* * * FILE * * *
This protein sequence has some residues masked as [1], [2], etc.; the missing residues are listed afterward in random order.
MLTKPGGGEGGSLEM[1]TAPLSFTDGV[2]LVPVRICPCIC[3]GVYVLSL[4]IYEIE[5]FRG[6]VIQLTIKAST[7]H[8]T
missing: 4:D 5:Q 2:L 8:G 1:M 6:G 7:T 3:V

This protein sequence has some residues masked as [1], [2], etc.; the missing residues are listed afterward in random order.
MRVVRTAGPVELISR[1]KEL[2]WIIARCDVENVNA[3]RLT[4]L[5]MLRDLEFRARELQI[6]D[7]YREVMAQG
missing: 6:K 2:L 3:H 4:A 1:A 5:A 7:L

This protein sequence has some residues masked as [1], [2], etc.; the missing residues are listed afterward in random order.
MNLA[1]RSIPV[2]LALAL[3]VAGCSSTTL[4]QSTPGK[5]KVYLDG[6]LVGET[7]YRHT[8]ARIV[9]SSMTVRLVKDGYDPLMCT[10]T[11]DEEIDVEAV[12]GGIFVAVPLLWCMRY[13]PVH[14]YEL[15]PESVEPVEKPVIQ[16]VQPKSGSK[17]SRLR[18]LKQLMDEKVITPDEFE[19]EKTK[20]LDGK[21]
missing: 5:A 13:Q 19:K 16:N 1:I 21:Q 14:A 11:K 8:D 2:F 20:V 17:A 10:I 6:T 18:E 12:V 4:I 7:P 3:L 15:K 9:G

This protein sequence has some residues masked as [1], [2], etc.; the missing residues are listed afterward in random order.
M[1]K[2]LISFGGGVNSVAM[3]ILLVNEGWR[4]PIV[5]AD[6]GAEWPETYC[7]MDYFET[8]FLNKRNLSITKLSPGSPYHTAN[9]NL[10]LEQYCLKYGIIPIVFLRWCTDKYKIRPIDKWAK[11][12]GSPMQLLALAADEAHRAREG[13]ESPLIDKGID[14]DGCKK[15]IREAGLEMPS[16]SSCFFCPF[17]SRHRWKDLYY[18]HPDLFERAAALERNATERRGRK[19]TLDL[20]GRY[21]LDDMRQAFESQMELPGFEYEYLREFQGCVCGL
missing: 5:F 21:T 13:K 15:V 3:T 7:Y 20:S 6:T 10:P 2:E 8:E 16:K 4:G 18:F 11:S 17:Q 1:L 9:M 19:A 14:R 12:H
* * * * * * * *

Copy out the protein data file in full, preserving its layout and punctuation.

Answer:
This protein sequence has some residues masked as [1], [2], etc.; the missing residues are listed afterward in random order.
MLTKPGGGEGGSLEM[1]TAPLSFTDGV[2]LVPVRICPCIC[3]GVYVLSL[4]IYEIE[5]FRG[6]VIQLTIKAST[7]H[8]T
missing: 4:D 5:Q 2:L 8:G 1:M 6:G 7:T 3:V

This protein sequence has some residues masked as [1], [2], etc.; the missing residues are listed afterward in random order.
MRVVRTAGPVELISR[1]KEL[2]WIIARCDVENVNA[3]RLT[4]L[5]MLRDLEFRARELQI[6]D[7]YREVMAQG
missing: 6:K 2:L 3:H 4:A 1:A 5:A 7:L

This protein sequence has some residues masked as [1], [2], etc.; the missing residues are listed afterward in random order.
MNLA[1]RSIPV[2]LALAL[3]VAGCSSTTL[4]QSTPGK[5]KVYLDG[6]LVGET[7]YRHT[8]ARIV[9]SSMTVRLVKDGYDPLMCT[10]T[11]DEEIDVEAV[12]GGIFVAVPLLWCMRY[13]PVH[14]YEL[15]PESVEPVEKPVIQ[16]VQPKSGSK[17]SRLR[18]LKQLMDEKVITPDEFE[19]EKTK[20]LDGK[21]
missing: 5:A 13:Q 19:K 16:N 1:I 21:Q 14:A 11:K 8:D 2:F 20:V 17:A 10:I 6:T 18:E 12:V 4:I 7:P 3:L 15:K 9:G

This protein sequence has some residues masked as [1], [2], etc.; the missing residues are listed afterward in random order.
M[1]K[2]LISFGGGVNSVAM[3]ILLVNEGWR[4]PIV[5]AD[6]GAEWPETYC[7]MDYFET[8]FLNKRNLSITKLSPGSPYHTAN[9]NL[10]LEQYCLKYGIIPIVFLRWCTDKYKIRPIDKWAK[11][12]GSPMQLLALAADEAHRAREG[13]ESPLIDKGID[14]DGCKK[15]IREAGLEMPS[16]SSCFFCPF[17]SRHRWKDLYY[18]HPDLFERAAALERNATERRGRK[19]TLDL[20]GRY[21]LDDMRQAFESQMELPGFEYEYLREFQGCVCGL
missing: 5:F 21:T 13:K 15:V 3:T 7:Y 20:S 6:T 10:P 2:E 8:E 16:K 4:G 18:F 11:S 17:Q 1:L 9:M 19:A 14:R 12:H